1538. Yemen falls under Ottoman rule.
1839. The British occupy Aden in southern Yemen.
1918. North Yemen gains independence from the Ottoman Empire at the end of World War I (1914-1918), calling itself the Yemen Arab Republic.
1935. The British create the Aden Protectorates.
1962. A group of nationalist officers revolt against the British and proclaim the Yemen Arab Republic (YAR) under the leadership of Abdullah al-Sallal.
1967. South Yemen gains independence from the United Kingdom.
1970. South Yemen, renamed the People's Democratic Republic of Yemen, nationalizes foreign-owned properties and establishes close ties with the Soviet Union.
1974-1978. A series of military coups in North Yemen leads to the ascendancy of President Ali Abdullah Saleh, who rules until the 1990 unification.
1986. A 12-day civil war erupts within the government of South Yemen. Former premier Haydar Bakr al-Attas is elected president in October.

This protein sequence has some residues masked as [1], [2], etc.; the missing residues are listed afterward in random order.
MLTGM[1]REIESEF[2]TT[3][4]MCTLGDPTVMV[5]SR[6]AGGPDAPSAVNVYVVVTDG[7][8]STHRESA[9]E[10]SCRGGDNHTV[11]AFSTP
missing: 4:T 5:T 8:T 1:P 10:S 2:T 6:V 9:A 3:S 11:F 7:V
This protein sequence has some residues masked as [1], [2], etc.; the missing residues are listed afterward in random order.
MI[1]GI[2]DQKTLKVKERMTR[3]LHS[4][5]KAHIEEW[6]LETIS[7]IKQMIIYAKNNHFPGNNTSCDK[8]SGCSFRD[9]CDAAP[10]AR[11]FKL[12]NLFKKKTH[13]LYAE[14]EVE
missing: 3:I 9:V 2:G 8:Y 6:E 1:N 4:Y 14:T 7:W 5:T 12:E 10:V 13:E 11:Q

1990. The Republic of Yemen is established peacefully on 22 May.
1993. Fair, multi-party, universal-suffrage elections are won by the General People's Congress.
1994. The south rebels against northern domination. The north wins, and the constitution is amended to establish a multiparty democracy.
1995. The government launches an economic reform program.
1999. In the first direct presidential election, Saleh returns to office.
2001. First municipal elections in country's history. The ruling General People's Congress wins the majority of seats. The constitution is amended to extend the term of the president from 5 to 7 years and parliamentary terms from 4 to 6.